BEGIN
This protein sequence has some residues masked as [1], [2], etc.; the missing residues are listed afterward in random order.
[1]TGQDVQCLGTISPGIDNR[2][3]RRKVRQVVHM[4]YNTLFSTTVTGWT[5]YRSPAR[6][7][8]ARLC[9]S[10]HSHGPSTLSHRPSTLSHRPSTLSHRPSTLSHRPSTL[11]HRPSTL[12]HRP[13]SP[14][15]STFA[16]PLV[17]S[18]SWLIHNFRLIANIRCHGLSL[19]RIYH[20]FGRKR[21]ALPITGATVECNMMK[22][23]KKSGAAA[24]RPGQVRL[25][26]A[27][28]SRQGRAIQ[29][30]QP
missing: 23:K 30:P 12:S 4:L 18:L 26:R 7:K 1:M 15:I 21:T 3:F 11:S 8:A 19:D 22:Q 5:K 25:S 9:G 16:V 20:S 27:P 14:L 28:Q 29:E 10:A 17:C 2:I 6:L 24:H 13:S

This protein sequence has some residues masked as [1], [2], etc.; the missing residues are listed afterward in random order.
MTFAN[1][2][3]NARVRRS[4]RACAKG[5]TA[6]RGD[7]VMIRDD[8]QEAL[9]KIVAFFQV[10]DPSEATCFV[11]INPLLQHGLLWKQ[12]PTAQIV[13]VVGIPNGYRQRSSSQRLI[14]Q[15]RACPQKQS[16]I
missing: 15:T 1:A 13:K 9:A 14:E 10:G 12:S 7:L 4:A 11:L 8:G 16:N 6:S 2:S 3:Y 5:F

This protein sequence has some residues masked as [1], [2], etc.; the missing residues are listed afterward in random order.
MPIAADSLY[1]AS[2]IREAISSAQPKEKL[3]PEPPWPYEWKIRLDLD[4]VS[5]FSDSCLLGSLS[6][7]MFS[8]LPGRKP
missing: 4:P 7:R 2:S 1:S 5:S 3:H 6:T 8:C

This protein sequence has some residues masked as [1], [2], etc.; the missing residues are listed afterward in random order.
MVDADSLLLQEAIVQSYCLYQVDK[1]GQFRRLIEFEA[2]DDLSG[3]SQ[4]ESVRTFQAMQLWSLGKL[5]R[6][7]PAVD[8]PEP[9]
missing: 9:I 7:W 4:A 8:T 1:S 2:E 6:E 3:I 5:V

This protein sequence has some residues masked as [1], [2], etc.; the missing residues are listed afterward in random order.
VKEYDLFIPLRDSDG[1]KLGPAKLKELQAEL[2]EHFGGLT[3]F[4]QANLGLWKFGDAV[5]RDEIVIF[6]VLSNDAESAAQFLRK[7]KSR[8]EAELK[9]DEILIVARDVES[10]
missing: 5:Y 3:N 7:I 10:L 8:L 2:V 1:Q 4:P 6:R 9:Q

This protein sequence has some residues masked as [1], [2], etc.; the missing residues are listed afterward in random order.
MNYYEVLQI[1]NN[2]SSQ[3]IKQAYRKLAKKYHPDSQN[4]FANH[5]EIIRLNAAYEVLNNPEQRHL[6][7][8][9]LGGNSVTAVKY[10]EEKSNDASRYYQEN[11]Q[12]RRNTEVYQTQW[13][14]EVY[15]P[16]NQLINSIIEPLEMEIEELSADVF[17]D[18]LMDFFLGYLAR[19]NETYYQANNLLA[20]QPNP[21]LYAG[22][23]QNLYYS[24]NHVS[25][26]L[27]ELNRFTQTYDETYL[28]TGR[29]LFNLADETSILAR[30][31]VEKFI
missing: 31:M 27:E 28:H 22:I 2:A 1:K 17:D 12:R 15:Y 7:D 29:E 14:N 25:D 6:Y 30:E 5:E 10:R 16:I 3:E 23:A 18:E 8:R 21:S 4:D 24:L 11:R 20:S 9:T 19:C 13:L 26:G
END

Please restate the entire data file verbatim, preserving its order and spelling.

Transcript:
This protein sequence has some residues masked as [1], [2], etc.; the missing residues are listed afterward in random order.
[1]TGQDVQCLGTISPGIDNR[2][3]RRKVRQVVHM[4]YNTLFSTTVTGWT[5]YRSPAR[6][7][8]ARLC[9]S[10]HSHGPSTLSHRPSTLSHRPSTLSHRPSTLSHRPSTL[11]HRPSTL[12]HRP[13]SP[14][15]STFA[16]PLV[17]S[18]SWLIHNFRLIANIRCHGLSL[19]RIYH[20]FGRKR[21]ALPITGATVECNMMK[22][23]KKSGAAA[24]RPGQVRL[25][26]A[27][28]SRQGRAIQ[29][30]QP
missing: 23:K 30:P 12:S 4:L 18:L 26:R 7:K 1:M 15:I 21:T 3:F 11:S 8:A 19:D 22:Q 5:K 25:S 9:G 16:V 20:S 27:P 14:L 28:Q 29:E 10:A 17:C 2:I 6:L 24:H 13:S

This protein sequence has some residues masked as [1], [2], etc.; the missing residues are listed afterward in random order.
MTFAN[1][2][3]NARVRRS[4]RACAKG[5]TA[6]RGD[7]VMIRDD[8]QEAL[9]KIVAFFQV[10]DPSEATCFV[11]INPLLQHGLLWKQ[12]PTAQIV[13]VVGIPNGYRQRSSSQRLI[14]Q[15]RACPQKQS[16]I
missing: 15:T 1:A 13:K 9:A 14:E 10:G 12:S 7:L 4:A 11:L 8:G 16:N 6:S 2:S 3:Y 5:F

This protein sequence has some residues masked as [1], [2], etc.; the missing residues are listed afterward in random order.
MPIAADSLY[1]AS[2]IREAISSAQPKEKL[3]PEPPWPYEWKIRLDLD[4]VS[5]FSDSCLLGSLS[6][7]MFS[8]LPGRKP
missing: 4:P 7:R 2:S 1:S 5:S 3:H 6:T 8:C

This protein sequence has some residues masked as [1], [2], etc.; the missing residues are listed afterward in random order.
MVDADSLLLQEAIVQSYCLYQVDK[1]GQFRRLIEFEA[2]DDLSG[3]SQ[4]ESVRTFQAMQLWSLGKL[5]R[6][7]PAVD[8]PEP[9]
missing: 9:I 7:W 4:A 8:T 1:S 2:E 6:E 3:I 5:V

This protein sequence has some residues masked as [1], [2], etc.; the missing residues are listed afterward in random order.
VKEYDLFIPLRDSDG[1]KLGPAKLKELQAEL[2]EHFGGLT[3]F[4]QANLGLWKFGDAV[5]RDEIVIF[6]VLSNDAESAAQFLRK[7]KSR[8]EAELK[9]DEILIVARDVES[10]
missing: 5:Y 3:N 7:I 10:L 8:L 2:V 1:Q 4:P 6:R 9:Q

This protein sequence has some residues masked as [1], [2], etc.; the missing residues are listed afterward in random order.
MNYYEVLQI[1]NN[2]SSQ[3]IKQAYRKLAKKYHPDSQN[4]FANH[5]EIIRLNAAYEVLNNPEQRHL[6][7][8][9]LGGNSVTAVKY[10]EEKSNDASRYYQEN[11]Q[12]RRNTEVYQTQW[13][14]EVY[15]P[16]NQLINSIIEPLEMEIEELSADVF[17]D[18]LMDFFLGYLAR[19]NETYYQANNLLA[20]QPNP[21]LYAG[22][23]QNLYYS[24]NHVS[25][26]L[27]ELNRFTQTYDETYL[28]TGR[29]LFNLADETSILAR[30][31]VEKFI
missing: 31:M 27:E 28:H 22:I 2:A 1:K 17:D 12:R 15:Y 7:D 29:E 14:N 25:D 6:Y 30:E 5:E 10:R 16:I 3:E 23:A 18:E 8:R 21:S 4:D 24:L 11:R 20:S 9:T 19:C 13:L 26:G